a priori/a posteriori

Sunday, April 3, 2011

The Beginnings of a Manifesto...

"Stand-up is 1 percent what you do onstage, 99 percent why you're doing it."


As I've tried to evolve as a comic these past seven-plus years now, I'm always paranoid that I'm completely delusional, and that I'm not growing as a comic at all, and that I'm going to wake up in two weeks, or in three months, or in five years, and realize I'm pretty much the exact same as I was now. One of my greatest fears as a comic is becoming stagnant.

That's why it's pretty sweet when something proves I've grown a lot the past six months. That something happened tonight, as I was watching some bad comedy at an open-mic in Manhattan.

Now, let me be specific when I use the term "bad comedy." I don't mean people who are just starting doing stand-up, and so they don't know how to do it yet. I'm not talking about people a year or two in, who still don't really have their bearings onstage yet.

This was different. This wasn't people making bad attempts at doing stand-up. This was people doing stand-up comedy, but doing bad stand-up. These were comics totally comfortable onstage, who'd been doing it for years, really smooth, who were often getting great reactions from the crowd, but doing so with just terrible material.

Now, maybe you're a believer in the idea that a comic's only job is to be funny. Your job is to make the audience laugh, so shut up and do your job. The old "customer is always right" theory.

Here's a deal I'll make with anyone who believes that: Fine. You're right. Every time you get paid to do stand-up, your only job is to be funny. Cool. I'll give you that. But, if that's true, then you can never say that bullshit line that stand-up comics are different than everyone else. If you believe that first part, the second part is now completely out the window.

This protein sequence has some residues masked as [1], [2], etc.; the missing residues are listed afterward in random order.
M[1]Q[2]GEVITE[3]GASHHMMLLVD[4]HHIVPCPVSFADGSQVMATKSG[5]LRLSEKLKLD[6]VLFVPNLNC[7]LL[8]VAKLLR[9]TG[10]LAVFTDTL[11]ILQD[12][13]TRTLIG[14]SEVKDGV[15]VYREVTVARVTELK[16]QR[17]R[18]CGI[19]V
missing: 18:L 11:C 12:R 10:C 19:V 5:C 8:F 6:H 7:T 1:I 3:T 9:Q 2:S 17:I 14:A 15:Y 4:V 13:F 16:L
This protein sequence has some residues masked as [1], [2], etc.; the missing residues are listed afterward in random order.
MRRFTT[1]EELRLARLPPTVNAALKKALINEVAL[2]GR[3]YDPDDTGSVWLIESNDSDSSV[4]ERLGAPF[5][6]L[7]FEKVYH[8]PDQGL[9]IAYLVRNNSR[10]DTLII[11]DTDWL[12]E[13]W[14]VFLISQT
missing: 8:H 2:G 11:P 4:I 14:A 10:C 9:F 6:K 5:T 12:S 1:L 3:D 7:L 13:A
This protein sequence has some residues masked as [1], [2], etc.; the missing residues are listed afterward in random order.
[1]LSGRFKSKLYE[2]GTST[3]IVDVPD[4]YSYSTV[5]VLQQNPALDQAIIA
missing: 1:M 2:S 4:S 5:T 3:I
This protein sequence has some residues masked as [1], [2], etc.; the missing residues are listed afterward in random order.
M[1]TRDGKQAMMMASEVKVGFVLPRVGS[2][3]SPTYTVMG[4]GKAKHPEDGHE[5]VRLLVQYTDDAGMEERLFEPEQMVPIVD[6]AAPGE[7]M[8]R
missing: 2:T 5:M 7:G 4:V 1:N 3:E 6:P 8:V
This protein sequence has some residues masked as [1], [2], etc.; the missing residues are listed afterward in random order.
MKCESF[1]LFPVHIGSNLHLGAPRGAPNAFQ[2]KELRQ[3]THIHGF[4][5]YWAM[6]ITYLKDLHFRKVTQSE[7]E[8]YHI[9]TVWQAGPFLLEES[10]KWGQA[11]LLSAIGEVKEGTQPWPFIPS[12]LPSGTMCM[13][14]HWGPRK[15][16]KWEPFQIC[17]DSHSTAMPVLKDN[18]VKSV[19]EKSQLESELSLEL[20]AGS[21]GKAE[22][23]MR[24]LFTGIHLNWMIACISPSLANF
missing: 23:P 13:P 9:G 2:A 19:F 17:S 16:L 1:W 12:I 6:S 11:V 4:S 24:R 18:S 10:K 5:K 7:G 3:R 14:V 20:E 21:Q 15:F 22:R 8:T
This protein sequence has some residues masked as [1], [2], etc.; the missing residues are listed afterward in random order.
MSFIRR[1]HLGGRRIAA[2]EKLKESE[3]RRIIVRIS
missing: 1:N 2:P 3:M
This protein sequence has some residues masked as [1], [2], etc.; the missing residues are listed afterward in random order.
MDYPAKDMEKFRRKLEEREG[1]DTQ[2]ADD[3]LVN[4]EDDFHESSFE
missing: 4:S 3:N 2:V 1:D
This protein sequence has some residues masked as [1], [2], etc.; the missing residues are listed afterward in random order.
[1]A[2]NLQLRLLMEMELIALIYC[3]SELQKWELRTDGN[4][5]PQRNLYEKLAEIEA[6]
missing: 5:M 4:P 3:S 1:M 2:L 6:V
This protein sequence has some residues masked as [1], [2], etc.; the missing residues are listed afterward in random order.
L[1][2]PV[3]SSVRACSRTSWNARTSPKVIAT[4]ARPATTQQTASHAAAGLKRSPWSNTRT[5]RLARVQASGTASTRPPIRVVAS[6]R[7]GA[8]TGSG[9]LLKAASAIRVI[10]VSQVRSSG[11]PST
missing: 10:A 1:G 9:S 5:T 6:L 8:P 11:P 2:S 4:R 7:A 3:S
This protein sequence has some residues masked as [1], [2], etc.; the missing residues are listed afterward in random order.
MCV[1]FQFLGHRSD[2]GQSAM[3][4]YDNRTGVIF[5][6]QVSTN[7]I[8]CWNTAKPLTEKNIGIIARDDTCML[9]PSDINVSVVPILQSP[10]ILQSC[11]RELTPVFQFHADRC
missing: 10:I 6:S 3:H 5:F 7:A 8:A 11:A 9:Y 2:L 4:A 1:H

Why do some comics say that in the first place? Because we aren't like those suckers that have a 9-5 job, and have to answer to a boss, and who are just a part of the system. They don't think, they just do what they can to try to get that next paycheck. They're sheep, every last one of 'em. Not like us comics. We get it. We're wired different than everyone else.

If you want the "just make them laugh" argument, take it. But if that's your job, then you're no different than anyone at a desk job.

Maybe you're thinking I'm dead wrong, because you think stand-up is more fun than being an accountant. I would argue that your opinion of what's "fun" is subjective and therefore irrelevant. Either way, which job is more fun isn't the point I'm making. I'm simply pointing out that if you see stand-up as nothing more than a job to be done, and that money should be exchanged for your doing that job, and that people need a release sometimes, and they "just need to laugh," then your being a comic is simply fulfilling a role in our society, no different than an accountant doing someone's taxes, or a garbageman picking up garbage. You're no better, and no worse. Which is fine. But don't pretend we're more than what we are.

Personally though, I believe that stand-up can - and should - do more than that. And so if a comic is getting a laugh by encouraging ignorance - even if everyone in the crowd loves it - that's bad comedy. In fact, in my opinion, that is the worst comedy.

I think that's what's been so fascinating about New York. Is how many people here have it so spectacularly wrong. People have it this wrong in other spots, of course. But nowhere else do they say the wrong thing so loudly. Nowhere else are wrong comics so convinced they're right. In fact, that's the only way it could be - if they weren't so sure, they wouldn't have moved here in the first place.